Lauren’s Story: Money Won’t Make You Happy
- June 03, 2019
Meet Lauren, a mother of four daughters (including a two-month-old baby!) who lives with her husband in Conway, South Carolina.
What do you and your husband do?
My husband is a produce manager at our neighborhood market. I am current filing for disability.
What did your upbringing teach you about finances?
Money doesn’t grow on trees. I wish it did, but it doesn’t. You have to work hard for everything you want in life.
I had to work for everything I’ve gotten in my life. I was a hard worker. Even as a 13-year-old, I started a babysitting service, and by 16 I was cleaning houses.
What are your highest and lowest financial points?
My highest was when I was working like crazy – a day job, a night job, and a weekend job, right after high school.
At my lowest, I was living on the streets. I never want to go back to that. It happened because I’m a very friendly person, and I believe in everyone.
How did you get out of that situation?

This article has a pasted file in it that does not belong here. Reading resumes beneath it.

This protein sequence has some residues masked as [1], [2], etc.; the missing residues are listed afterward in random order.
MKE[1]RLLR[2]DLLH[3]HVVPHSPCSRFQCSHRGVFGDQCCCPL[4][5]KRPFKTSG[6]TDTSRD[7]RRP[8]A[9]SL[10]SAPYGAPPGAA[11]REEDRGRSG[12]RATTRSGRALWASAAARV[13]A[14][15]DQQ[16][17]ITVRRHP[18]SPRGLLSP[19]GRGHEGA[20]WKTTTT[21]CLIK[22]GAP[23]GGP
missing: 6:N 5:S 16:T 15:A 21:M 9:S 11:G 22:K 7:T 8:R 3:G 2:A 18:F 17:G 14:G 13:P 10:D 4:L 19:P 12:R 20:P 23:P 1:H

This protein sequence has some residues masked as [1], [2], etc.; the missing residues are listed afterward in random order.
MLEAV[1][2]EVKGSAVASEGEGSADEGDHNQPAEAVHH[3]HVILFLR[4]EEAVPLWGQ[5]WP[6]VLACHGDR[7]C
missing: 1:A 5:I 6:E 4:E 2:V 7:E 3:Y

I got out of homelessness by moving back in with my dad, then I got tired of that and went to Job Corps. I didn’t end up doing anything with that degree, business occupational skills.
But then I did what I said I’d never do – I got pregnant, got married to some idiot, then he put a knife to my throat. Twenty years later, he overdosed. But by that point he was out of my life.
What’s the best piece of financial advice you’ve received?
When you get a nice chunk of money, don’t blow it. Put some aside, save it. Out of every little amount you get, if you put a bit away, it’ll add up. Don’t mess with it, save it for the rainy days or the moment when you don’t have anything. They come rapidly.
What are your goals for the future?
My goal is to keep my house because on April 2 we closed on our first house, and then April 6 I had my daughter. Things always happen in triples, and the third thing was that my daughter’s birth had some complications.
I want to raise my daughters well, with love and the church. And I need to finally get my disability, because it’s been taking forever.
What does money mean to you in your life?
Not much, it’s just a dollar. Money won’t make you happy. It will for a moment, but if you didn’t have money, you could still be happy, as long as you’ve got love and family and friends.